Helping teen clients make grit a habit

By Caren Baruch-Feldman, PhD 

Part two of a three-part series on fostering grit in teen clients. Read part one here.

While developing a gritty mind-set is important, if that mind-set is not accompanied by a change in behavior, you will not get the results you want.

So, how can you help your clients create gritty behavior?

Set Effective Goals

Help your teen clients establish goals that are specific and measurable—and then stretch them. Encourage them to write their goals down and place them where they will see them every day, for example, on their bathroom mirror or as a daily reminder on their phones. Let them know there may be days that they don’t meet a particular goal, but instead of putting themselves down, remind them to learn from it. As they work on their goals, be sure they acknowledge and savor all their wins—no matter how small.

Have Your Clients Practice Their Gritty Behavior

Give teens opportunities to practice their gritty behavior, for it is only through practice that behavior changes and grit grows. For example, while writing my book, The Grit Guide for Teens, there were times when I did not know what to write. However, it was through the practice of writing that my ideas emerged. Teach your clients about deliberate practice: a type of practice that gritty people use to improve performance. Deliberate practice is focused, intentional practice combined with feedback from experts and lots of repetition. Think of a basketball player taking three-point shots over and over again, or a violinist playing the same section of music again and again. When you combine focus, repetition, and feedback, you can improve performance and achieve your goals.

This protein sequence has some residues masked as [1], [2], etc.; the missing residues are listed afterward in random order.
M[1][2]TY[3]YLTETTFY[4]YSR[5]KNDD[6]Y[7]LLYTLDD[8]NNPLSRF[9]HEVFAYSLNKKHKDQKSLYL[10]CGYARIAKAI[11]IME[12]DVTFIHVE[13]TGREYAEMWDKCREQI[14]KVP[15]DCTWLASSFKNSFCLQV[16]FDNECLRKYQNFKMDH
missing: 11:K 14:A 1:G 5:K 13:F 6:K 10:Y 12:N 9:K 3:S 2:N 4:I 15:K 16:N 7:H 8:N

Turn Your Gritty Behavior into a Habit

When we look at the behavior of gritty people, we see that they are not exerting self-control or using willpower all day long; rather, they are engaging in habits that promote grit. When an activity becomes a habit, it is automatic and no longer needs to draw upon our limited resource of willpower. Changing habits is hard, but the good news is that if you are diligent and consistent, these new routines will become as automatic as your old bad habits.

In Part 3, you will learn how to go beyond yourself and create your own “grit team.” 

Caren Baruch-Feldman, PhD, is a clinical psychologist and a certified school psychologist. She maintains a private practice in Scarsdale, NY, and works as a school psychologist in Harrison, NY. Baruch-Feldman has authored numerous articles and led workshops on topics such as cognitive behavioral therapy (CBT) techniques, helping children and adults cope with stress and worry, helping people change, and developing grit and self-control. She is a fellow and supervisor in rational emotive behavior therapy (REBT), a type of CBT.

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